A quarterback doesn’t last 17 seasons in the NFL without a heaping dose of intelligence and savvy.
So Drew Brees of the New Orleans Saints knows the value when he’s asked to appraise Carolina Panthers linebacker Luke Kuechly.
“He’s one of the smartest football players I’ve ever seen, been around, had the chance to go up against,” Brees said in the Saints locker room following Wednesday’s practice.
Kuechly spends massive time each week dissecting video of opposing offenses. He’s been known to frequently shout out which play the opposing team is about to run before the snap, based on formations and tendencies.
This will be the third time this season these teams meet, after the Saints swept the Panthers in the regular season (34-13 in Charlotte and 31-21 in New Orleans). Predictability might be the best way for a team to self-destruct in this situation, and that was prominent in the thoughts of Saints coach Sean Payton.
“Every hour we spend watching film, Luke Kuechly is watching the same film diligently,” Payton said during a conference call with New Orleans media. “You have to have plays that begin looking like something you’ve done, (but) that are something different.
“If you line up in a similar formation two or three times, he’s that in-tune (with what you’re doing), and is such a great communicator with (fellow linebackers Thomas) Davis and Shaq” Thompson.
“He’ll yawn at some of your formations if you don’t create some disguise.”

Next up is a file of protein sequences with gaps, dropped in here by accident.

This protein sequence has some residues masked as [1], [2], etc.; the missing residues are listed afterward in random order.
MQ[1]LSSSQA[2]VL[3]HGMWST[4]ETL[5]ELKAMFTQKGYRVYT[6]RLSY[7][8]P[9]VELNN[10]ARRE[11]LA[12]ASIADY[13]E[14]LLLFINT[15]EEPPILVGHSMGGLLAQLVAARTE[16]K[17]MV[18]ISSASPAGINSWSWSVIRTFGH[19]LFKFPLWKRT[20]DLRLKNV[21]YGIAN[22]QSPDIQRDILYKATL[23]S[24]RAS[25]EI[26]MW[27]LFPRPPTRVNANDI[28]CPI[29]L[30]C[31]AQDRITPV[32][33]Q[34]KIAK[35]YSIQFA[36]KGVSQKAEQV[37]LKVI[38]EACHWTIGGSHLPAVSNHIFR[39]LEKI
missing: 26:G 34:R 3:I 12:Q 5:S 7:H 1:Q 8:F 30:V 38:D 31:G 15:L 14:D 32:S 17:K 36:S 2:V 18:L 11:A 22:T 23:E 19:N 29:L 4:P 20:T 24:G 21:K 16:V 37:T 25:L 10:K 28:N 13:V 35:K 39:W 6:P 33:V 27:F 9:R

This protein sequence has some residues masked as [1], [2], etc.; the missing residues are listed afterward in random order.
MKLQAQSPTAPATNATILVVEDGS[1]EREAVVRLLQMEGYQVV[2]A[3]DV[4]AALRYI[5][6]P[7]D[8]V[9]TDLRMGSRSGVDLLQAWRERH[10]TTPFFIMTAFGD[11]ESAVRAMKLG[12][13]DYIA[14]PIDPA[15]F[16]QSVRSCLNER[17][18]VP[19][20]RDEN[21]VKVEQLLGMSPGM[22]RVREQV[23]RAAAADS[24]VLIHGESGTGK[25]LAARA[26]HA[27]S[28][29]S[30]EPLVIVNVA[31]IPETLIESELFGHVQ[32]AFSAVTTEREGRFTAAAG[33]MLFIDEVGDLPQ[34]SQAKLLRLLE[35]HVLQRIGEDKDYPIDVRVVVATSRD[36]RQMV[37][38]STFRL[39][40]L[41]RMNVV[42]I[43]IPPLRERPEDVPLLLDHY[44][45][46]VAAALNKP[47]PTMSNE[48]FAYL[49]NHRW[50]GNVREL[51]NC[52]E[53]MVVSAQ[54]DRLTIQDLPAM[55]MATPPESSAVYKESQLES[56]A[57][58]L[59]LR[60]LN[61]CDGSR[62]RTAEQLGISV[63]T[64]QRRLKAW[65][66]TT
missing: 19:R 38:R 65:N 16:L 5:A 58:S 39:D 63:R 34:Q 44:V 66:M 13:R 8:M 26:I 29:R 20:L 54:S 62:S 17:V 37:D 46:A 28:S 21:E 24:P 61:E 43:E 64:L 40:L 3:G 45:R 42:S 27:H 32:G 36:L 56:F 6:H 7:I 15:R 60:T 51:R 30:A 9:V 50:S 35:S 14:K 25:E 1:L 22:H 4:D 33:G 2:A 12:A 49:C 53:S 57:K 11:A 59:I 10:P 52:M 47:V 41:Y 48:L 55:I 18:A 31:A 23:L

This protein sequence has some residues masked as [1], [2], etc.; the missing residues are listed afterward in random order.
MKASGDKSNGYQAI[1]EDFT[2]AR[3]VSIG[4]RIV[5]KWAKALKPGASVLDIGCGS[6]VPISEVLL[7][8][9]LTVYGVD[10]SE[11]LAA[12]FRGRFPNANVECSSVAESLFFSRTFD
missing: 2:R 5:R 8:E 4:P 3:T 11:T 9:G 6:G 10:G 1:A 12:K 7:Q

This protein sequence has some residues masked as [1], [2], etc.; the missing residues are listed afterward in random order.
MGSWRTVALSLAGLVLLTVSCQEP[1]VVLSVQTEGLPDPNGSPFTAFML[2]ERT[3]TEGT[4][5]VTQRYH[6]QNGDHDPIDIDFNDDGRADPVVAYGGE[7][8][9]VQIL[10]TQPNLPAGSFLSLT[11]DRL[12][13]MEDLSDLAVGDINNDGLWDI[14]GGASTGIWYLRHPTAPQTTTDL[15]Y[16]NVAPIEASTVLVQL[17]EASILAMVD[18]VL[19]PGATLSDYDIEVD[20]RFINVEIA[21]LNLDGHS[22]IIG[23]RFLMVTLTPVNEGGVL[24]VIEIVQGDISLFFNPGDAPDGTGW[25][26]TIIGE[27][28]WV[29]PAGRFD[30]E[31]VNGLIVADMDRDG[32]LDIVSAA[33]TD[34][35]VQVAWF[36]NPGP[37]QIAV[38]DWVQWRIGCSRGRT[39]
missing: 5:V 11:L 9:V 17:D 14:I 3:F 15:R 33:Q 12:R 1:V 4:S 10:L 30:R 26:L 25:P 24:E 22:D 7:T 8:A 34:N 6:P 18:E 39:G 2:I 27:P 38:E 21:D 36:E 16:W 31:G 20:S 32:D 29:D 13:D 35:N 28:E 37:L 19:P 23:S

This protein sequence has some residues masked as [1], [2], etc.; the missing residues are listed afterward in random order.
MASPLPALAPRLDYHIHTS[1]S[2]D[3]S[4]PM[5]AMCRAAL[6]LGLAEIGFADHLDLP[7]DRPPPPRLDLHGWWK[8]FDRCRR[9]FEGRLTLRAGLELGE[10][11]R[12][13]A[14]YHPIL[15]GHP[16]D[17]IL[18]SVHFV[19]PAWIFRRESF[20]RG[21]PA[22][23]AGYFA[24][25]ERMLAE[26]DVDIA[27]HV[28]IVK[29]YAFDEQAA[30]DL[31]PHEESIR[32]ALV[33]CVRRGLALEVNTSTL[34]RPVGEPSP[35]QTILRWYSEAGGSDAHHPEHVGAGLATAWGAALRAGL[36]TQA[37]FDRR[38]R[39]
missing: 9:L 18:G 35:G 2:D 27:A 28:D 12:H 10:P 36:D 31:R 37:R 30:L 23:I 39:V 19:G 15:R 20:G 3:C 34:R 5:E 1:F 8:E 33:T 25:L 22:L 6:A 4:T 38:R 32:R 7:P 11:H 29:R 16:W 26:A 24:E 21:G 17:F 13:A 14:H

Self-scouting is always important in the NFL, where a team plays 16 games each regular season. But in a situation such as this, where tendencies could be the narrow difference in which team advances, the grunt work – what you’ve shown the other team, how you’ve shown it, and how frequently you’ve shown it – can be huge.
“You’ve got to self-scout, to play Devil’s Advocate” on your own patterns, said Saints defensive tackle Sheldon Rankins. “Say, ‘Yes, we’ve done this well the last couple of games, (so) let’s tweak this right here so they aren’t just expecting something.’”
Panthers veteran defensive back Captain Munnerlyn said the onus is on his team – the one that lost the previous two matchups by a combined 31 points – to react to the data: “They’ll change up some things. We’ve definitely got to changes up some things, too.”
While predictability is trouble, Brees said a team has to strike a balance, remembering what got them into the playoffs.
“There are always wrinkles. You’ve got to make adjustments on the run,” Brees said. “(But) for us, it’s what we do: Do it to perfection.”
Staff writer Brendan Marks contributed
Bonnell: (704) 358-5129: @rick_bonnell